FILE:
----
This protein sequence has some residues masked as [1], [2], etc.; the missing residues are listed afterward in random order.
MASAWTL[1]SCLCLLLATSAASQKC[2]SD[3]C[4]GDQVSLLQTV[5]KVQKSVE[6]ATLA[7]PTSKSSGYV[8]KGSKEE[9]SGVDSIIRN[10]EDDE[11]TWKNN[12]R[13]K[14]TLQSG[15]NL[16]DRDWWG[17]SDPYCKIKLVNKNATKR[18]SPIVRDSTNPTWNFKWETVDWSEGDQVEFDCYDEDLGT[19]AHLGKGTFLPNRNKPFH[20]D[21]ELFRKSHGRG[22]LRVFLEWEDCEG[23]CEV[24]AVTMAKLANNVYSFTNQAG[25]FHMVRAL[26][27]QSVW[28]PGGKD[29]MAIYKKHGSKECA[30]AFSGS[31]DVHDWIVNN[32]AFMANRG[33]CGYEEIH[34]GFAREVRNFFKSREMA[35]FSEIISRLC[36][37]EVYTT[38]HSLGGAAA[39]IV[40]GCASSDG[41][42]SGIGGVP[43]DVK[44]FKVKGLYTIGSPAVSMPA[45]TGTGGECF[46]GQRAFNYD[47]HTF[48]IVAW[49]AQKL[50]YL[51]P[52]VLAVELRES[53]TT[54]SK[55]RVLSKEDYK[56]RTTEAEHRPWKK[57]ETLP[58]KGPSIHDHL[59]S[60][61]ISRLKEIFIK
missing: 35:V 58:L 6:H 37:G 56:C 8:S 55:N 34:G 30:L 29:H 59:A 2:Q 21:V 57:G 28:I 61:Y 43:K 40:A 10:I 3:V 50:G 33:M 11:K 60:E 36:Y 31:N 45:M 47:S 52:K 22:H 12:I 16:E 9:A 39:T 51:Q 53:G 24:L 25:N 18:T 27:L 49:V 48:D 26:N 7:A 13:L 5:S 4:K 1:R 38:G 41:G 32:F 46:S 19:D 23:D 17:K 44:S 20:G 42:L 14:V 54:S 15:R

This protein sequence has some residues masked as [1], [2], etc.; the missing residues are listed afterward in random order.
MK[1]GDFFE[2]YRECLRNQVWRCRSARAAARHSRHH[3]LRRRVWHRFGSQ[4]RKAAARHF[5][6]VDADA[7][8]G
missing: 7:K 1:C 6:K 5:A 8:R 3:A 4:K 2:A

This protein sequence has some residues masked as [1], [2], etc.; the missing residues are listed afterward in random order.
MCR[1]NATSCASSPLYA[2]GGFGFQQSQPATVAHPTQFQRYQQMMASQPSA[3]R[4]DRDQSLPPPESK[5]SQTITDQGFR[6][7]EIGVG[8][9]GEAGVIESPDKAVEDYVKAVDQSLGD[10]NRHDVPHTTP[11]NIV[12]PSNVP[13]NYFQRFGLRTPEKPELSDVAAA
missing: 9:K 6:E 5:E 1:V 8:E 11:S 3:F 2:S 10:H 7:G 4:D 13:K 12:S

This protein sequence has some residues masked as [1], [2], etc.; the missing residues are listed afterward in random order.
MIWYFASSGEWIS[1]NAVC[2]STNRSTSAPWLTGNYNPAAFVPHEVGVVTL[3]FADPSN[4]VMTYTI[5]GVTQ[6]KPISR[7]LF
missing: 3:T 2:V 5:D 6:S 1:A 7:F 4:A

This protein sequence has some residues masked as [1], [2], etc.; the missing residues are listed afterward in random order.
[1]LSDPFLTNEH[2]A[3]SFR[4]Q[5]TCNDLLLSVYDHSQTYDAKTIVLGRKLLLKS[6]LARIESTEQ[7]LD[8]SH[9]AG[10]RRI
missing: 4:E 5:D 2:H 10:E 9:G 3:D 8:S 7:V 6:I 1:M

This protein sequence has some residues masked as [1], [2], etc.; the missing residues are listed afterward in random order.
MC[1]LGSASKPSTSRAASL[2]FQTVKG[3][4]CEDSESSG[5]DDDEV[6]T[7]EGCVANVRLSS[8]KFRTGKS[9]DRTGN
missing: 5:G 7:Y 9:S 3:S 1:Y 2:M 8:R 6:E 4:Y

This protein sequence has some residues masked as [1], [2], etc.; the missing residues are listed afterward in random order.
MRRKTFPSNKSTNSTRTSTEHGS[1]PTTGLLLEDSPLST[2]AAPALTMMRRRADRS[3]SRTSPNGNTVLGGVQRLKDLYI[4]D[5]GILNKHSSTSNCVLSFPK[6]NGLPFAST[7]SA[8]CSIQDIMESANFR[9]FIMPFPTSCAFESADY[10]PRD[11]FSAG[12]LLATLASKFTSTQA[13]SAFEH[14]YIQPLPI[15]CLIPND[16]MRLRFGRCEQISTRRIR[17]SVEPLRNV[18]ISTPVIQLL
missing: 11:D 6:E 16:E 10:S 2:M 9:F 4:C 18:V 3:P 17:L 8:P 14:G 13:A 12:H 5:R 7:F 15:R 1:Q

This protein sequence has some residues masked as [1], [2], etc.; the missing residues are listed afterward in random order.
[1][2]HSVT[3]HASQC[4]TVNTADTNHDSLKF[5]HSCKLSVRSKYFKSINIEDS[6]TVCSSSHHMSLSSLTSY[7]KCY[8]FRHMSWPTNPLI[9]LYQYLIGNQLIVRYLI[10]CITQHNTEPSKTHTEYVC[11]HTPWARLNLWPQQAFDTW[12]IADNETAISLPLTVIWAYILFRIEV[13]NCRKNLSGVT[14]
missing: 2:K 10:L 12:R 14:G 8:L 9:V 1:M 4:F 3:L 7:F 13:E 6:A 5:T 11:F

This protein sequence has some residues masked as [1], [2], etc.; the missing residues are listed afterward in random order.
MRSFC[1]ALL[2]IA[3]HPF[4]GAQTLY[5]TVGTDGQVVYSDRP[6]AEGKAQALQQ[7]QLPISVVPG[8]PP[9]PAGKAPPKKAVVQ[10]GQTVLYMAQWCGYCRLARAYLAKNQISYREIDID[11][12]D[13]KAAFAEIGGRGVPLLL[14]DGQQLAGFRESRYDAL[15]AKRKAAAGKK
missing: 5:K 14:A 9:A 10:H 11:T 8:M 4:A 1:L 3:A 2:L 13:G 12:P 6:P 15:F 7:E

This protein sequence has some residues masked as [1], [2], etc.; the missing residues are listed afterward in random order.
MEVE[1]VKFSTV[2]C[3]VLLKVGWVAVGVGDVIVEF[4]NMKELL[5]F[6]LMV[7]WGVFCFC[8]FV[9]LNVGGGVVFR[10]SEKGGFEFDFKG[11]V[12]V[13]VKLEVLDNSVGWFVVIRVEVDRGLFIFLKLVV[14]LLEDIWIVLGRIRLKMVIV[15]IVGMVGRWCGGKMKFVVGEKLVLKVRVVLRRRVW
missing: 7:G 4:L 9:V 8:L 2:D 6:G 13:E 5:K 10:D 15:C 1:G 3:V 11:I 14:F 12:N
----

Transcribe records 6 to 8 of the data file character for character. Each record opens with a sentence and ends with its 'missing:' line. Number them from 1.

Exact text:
This protein sequence has some residues masked as [1], [2], etc.; the missing residues are listed afterward in random order.
MC[1]LGSASKPSTSRAASL[2]FQTVKG[3][4]CEDSESSG[5]DDDEV[6]T[7]EGCVANVRLSS[8]KFRTGKS[9]DRTGN
missing: 5:G 7:Y 9:S 3:S 1:Y 2:M 8:R 6:E 4:Y

This protein sequence has some residues masked as [1], [2], etc.; the missing residues are listed afterward in random order.
MRRKTFPSNKSTNSTRTSTEHGS[1]PTTGLLLEDSPLST[2]AAPALTMMRRRADRS[3]SRTSPNGNTVLGGVQRLKDLYI[4]D[5]GILNKHSSTSNCVLSFPK[6]NGLPFAST[7]SA[8]CSIQDIMESANFR[9]FIMPFPTSCAFESADY[10]PRD[11]FSAG[12]LLATLASKFTSTQA[13]SAFEH[14]YIQPLPI[15]CLIPND[16]MRLRFGRCEQISTRRIR[17]SVEPLRNV[18]ISTPVIQLL
missing: 11:D 6:E 16:E 10:S 2:M 9:F 4:C 18:V 3:P 17:L 8:P 14:G 13:A 12:H 5:R 7:F 15:R 1:Q

This protein sequence has some residues masked as [1], [2], etc.; the missing residues are listed afterward in random order.
[1][2]HSVT[3]HASQC[4]TVNTADTNHDSLKF[5]HSCKLSVRSKYFKSINIEDS[6]TVCSSSHHMSLSSLTSY[7]KCY[8]FRHMSWPTNPLI[9]LYQYLIGNQLIVRYLI[10]CITQHNTEPSKTHTEYVC[11]HTPWARLNLWPQQAFDTW[12]IADNETAISLPLTVIWAYILFRIEV[13]NCRKNLSGVT[14]
missing: 2:K 10:L 12:R 14:G 8:L 9:V 1:M 4:F 3:L 7:F 13:E 6:A 5:T 11:F